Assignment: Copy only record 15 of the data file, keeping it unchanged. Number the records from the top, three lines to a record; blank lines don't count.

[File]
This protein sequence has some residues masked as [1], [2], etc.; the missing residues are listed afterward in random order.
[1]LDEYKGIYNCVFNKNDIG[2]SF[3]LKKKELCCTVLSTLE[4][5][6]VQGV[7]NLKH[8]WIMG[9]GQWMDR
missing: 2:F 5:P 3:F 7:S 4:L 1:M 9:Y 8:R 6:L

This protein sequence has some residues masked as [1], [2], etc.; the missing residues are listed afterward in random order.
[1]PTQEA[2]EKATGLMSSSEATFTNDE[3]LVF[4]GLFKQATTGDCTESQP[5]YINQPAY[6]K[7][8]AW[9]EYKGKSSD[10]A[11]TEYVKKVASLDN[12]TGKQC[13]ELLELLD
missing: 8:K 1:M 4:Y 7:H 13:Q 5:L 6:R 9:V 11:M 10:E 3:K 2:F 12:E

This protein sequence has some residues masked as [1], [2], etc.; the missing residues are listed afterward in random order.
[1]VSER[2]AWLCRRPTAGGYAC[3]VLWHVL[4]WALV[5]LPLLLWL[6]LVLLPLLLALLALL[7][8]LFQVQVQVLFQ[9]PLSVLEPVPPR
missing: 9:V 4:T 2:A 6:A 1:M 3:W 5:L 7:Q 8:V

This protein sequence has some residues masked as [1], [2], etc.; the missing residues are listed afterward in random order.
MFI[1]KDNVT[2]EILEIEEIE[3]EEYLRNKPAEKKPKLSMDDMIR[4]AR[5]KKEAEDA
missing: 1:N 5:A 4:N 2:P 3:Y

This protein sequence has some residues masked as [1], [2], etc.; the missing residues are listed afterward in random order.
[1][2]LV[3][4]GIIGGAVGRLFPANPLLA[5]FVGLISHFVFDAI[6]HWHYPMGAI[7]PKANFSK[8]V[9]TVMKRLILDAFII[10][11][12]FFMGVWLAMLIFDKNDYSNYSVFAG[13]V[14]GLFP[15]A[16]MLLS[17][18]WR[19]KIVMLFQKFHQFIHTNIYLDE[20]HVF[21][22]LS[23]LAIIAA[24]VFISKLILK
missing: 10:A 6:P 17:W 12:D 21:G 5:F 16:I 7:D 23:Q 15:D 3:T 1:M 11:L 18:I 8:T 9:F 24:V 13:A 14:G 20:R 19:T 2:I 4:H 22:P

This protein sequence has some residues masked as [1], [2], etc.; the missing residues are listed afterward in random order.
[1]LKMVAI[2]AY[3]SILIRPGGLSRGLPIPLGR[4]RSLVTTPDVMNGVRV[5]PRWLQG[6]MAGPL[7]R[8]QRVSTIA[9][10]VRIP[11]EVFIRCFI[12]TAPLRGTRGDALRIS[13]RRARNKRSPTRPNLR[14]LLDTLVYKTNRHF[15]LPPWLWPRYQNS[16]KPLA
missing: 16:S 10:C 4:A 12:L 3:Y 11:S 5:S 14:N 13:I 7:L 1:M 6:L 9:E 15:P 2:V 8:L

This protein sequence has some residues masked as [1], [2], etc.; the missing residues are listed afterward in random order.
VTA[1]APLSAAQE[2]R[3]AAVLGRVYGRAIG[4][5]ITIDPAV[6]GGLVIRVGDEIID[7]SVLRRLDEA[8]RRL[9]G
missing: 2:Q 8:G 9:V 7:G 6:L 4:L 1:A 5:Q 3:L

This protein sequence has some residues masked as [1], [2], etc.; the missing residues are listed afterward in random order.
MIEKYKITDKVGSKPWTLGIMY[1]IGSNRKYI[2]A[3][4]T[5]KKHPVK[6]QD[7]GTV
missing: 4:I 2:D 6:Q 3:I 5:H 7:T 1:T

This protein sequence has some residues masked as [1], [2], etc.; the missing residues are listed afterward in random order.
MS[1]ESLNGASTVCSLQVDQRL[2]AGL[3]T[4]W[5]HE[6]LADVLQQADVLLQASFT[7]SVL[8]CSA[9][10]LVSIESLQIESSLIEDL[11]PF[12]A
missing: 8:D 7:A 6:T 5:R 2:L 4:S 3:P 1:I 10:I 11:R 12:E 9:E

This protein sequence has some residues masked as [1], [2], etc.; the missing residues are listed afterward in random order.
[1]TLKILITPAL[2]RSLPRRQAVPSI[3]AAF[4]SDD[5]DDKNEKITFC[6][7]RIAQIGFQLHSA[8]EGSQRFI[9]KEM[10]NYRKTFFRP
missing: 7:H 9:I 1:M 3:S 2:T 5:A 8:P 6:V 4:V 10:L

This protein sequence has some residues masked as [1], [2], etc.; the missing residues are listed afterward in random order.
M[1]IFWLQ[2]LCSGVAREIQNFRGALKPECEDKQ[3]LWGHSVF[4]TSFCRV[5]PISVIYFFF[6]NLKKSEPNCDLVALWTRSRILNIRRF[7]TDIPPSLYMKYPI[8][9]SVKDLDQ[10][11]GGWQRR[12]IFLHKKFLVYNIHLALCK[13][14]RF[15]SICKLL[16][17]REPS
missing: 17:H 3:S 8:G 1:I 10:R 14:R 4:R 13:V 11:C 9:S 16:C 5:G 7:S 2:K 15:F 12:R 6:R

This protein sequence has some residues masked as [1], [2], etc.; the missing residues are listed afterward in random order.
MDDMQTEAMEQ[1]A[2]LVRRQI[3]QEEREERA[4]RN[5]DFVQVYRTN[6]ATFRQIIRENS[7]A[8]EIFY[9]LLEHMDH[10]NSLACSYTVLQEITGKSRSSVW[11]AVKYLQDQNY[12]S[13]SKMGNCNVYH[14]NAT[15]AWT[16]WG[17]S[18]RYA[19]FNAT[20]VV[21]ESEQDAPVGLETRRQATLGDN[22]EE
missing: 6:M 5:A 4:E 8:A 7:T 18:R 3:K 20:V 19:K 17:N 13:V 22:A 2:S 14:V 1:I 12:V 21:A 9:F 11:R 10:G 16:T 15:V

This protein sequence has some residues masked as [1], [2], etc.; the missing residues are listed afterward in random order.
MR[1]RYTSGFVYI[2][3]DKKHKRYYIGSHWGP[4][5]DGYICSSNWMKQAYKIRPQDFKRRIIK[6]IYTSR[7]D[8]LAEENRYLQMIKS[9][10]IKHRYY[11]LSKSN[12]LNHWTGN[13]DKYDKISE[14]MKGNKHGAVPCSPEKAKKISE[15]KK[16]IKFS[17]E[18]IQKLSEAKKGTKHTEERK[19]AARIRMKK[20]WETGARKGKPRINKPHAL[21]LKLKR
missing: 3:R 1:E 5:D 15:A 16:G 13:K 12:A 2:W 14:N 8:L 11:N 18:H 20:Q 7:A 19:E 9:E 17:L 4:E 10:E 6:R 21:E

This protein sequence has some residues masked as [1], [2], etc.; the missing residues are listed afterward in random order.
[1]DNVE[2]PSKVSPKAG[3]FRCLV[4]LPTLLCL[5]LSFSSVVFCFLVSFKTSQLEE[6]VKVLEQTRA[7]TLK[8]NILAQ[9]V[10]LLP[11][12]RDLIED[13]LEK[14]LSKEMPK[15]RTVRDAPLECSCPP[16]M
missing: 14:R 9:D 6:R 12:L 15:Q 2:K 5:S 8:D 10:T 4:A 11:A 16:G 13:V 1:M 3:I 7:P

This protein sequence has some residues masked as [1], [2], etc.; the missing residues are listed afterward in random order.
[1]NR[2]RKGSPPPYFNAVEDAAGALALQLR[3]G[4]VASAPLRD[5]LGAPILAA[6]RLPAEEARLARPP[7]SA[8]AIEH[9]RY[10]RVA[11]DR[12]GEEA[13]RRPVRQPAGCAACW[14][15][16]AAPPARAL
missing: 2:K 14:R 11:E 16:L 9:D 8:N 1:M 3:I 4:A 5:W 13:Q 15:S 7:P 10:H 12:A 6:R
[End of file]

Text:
This protein sequence has some residues masked as [1], [2], etc.; the missing residues are listed afterward in random order.
[1]NR[2]RKGSPPPYFNAVEDAAGALALQLR[3]G[4]VASAPLRD[5]LGAPILAA[6]RLPAEEARLARPP[7]SA[8]AIEH[9]RY[10]RVA[11]DR[12]GEEA[13]RRPVRQPAGCAACW[14][15][16]AAPPARAL
missing: 2:K 14:R 11:E 16:L 9:D 8:N 1:M 3:I 4:A 5:W 13:Q 15:S 7:P 10:H 12:A 6:R